Meet the Artist – Artexpo New York Spotlight...

Meet the Artist – Artexpo New York Spotlight Recipient: Resurrect Studio

Artexpo New York Spotlight Exhibitor, Resurrect Studio, consists of Co-Founders, Jean Davis and Nancy Wu. The 47th edition of Artexpo New York runs from April 4-7 at Pier 36.

Q: Introduce yourself — who you are and what is your vision as an artist?

A: We are Resurrect Studio Co-Founders, Jean Davis and Nancy Wu. Having met 8 years ago, we feel like we are 8 as well. Accordingly, we don’t think of ourselves as taking full responsibility for the formation of our glasswork, but rather, we are vehicles for what the art has come to be. We journey to a century-old landfill in Brooklyn to pick up glass fragments percolating into the bay. Our art is an excavation of the collective unconscious from Victorian-era New York City seen in today’s light.

Q: What is your background?

A: JD: I’m an artist in my heart and an art therapist in my psyche. I’ve worked for decades as a licensed art therapist in medical and psychiatric facilities as well as in private practice. I’ve been making art my whole life and did my undergraduate studies at the School of Visual Arts. Through a long commitment to art and art therapy, I’m now a Full-Time Professor at Pratt Institute, a therapist in private practice, and with gratitude — Co-Founder of Resurrect Studio with Nancy.

NW: I have an English literature degree with a master’s in architecture. I began oil painting shortly after my daughter passed suddenly in 2016 at age 13.  To keep my chin up, I surrendered to a variety of things to heal me. Making art was one of them. Jean helped usher me through the unimaginable. Our families grew closer through the grieving process and the healing space that emerged evolved into Resurrect Studio.

Q: What is your work philosophy and how does that impact your work?

A: JD: Many technical approaches are effective when conducting psychotherapy, but it’s the clients we love that are helped the most. This is also true when making art. When I put my full heart into creating, the work transcends me.

NW: Our art benefits from the gusto of 2 creatives with post-menopausal zest. In our collaborations, we’ve noticed that Jean tends to create innards, and I love to ground them and consider how they touch the sky. We’re both ever mindful of capturing negative space as well as a landing pad for the eye to be still. This is essential to an artist’s hospitality; they must allow the viewer to just be.

Music and dance have a group component built into them, but less so in the visual arts. Two sets of eyes are better than one in this kind of art making especially when we can grab a critique. When it gets to be too much admin and not enough making, one of us will call pencils down, turn on some dance tunes, and remind the other to “get clinking.”

Q: What artist(s) inspire you?

A: JD: I love art that takes me away from me! Some artists and their work do this for me and each time I return I see through a new lens. There are many ways to travel through inner and outer space.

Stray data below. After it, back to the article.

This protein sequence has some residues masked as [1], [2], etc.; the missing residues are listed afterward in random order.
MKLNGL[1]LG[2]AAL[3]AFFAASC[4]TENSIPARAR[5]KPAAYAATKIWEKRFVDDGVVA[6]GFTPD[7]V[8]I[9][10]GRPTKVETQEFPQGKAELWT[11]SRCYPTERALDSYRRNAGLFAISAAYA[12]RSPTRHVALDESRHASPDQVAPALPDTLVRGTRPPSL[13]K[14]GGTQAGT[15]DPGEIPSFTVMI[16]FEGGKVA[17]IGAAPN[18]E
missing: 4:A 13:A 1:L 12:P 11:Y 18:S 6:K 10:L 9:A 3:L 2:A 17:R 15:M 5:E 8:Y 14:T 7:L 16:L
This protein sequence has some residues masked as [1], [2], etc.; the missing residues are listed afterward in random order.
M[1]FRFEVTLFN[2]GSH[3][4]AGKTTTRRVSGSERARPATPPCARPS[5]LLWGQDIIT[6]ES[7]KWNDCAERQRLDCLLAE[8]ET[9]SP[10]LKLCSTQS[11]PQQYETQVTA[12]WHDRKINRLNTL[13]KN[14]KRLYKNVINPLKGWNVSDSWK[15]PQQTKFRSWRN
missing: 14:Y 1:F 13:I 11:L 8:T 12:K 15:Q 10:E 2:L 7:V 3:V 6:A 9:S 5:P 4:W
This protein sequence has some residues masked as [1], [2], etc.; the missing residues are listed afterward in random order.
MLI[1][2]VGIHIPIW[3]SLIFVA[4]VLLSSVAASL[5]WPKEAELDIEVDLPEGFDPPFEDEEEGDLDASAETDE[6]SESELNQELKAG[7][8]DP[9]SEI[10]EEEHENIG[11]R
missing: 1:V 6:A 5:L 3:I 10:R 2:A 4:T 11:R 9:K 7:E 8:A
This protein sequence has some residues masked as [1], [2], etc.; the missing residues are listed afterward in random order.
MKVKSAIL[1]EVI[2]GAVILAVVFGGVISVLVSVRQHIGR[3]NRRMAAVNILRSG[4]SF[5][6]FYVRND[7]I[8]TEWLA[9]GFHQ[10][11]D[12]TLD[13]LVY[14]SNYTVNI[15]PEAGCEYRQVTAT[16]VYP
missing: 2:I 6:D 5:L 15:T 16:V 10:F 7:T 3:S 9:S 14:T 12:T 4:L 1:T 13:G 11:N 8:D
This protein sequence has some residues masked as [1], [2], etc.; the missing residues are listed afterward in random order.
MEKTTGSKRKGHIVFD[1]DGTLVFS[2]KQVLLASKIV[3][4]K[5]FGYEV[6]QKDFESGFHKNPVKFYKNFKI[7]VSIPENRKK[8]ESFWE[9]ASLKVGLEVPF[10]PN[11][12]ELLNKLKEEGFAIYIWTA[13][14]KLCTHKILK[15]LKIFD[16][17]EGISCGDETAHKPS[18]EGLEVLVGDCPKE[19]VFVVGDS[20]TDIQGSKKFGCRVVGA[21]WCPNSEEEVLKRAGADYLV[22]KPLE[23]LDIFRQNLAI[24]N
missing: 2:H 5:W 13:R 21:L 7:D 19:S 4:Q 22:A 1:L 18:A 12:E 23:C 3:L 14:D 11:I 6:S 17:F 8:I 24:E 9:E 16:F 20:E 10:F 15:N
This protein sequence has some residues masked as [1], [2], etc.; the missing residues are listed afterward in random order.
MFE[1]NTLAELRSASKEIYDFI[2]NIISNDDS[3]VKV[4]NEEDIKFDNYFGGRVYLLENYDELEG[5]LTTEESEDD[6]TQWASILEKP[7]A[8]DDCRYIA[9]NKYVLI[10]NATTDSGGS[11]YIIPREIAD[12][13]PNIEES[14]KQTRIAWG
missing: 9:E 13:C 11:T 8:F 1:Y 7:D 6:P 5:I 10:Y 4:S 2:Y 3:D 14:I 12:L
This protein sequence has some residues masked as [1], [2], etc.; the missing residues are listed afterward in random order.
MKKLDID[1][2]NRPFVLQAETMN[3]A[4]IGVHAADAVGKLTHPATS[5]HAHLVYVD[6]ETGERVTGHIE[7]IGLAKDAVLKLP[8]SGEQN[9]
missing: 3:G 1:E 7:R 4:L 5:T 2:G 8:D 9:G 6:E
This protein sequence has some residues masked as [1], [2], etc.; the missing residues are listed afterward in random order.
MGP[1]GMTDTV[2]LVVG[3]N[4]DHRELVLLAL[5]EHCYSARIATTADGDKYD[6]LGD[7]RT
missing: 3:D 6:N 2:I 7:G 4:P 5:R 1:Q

NW:  A resourceful sensibility inspires me, not necessarily precedence.  It’s the skillset for making fried rice from a wilted scallion, rice, and an egg.  Missionaries inspire me with their can-do attitude. For example, we have a nun friend, Ces, capable of fixing most things with #4 wire and/or duct tape.

My father is a tenor who trained in Rome.  Upon seeing a playful accordionist at our wedding, he launched into a duet, a fantastical display people still marvel at today.  The sincerity and spontaneity of his artistry have affected me profoundly time and again.  Retrospectively, my mother coined healthy neglect as her parenting style in raising 6 kids.  We were given ample space to be imaginative, yet I think we can all agree we were never far from her mind’s eye.

Although my bookcases are packed, for inspiration I rely on my bike to marvel at the beauty of trees in the clouds, something Jean and I do, and if that doesn’t help, I’ll cut open a red cabbage deferring to its staggering beauty to align me with what is.  Modest Mussorgsky attended an art opening by his friend and then went home to compose Pictures at an Exhibition. I’d love for us to do this for someone.

Q: What is the best advice you’ve received?

A: JD: My mom always said, “This too shall pass.”  The expression gave me great relief in stressful times.  She had a way of only gently fluttering in the midst of a storm. I think we offered each other very different perspectives which, (for the most part!), enhanced our relationship. I love that.

NW: Hum when you sweep. Be daring. Go for it.

Q: When you are not working, where can we find you?

A: JD: Good work is play and good play is work. Therefore, I am hopeful that you will often find me doing these things simultaneously with my family and friends while doing therapy and teaching students or while simply tinkering around. 

NW: Renovating the next phase of our house with my husband Bob and son Bo, who both have a surfs-up attitude for seeing art and travel.

Q: What does exhibiting at Artexpo New York 2024 mean to you?

A: JD: This venture is a very new and exciting opportunity as we/Resurrect Studio are only 3 years old!  Connecting with others through art is so pleasurable. It’s why working and playing in the studio with Nancy gives such pleasure to the artist in me. I believe this kind of reciprocity at ArtExpo New York will support our development and the development of Resurrect Studio.

NW: Let the games begin!

Hannah Smith is the Features Editor for Art Business News and Social Media Marketing Manager for Redwood Media Group. With a marketing expertise and passion for writing, editing, and all things social, Smith enjoys working creatively and bringing Art Business News stories to life.


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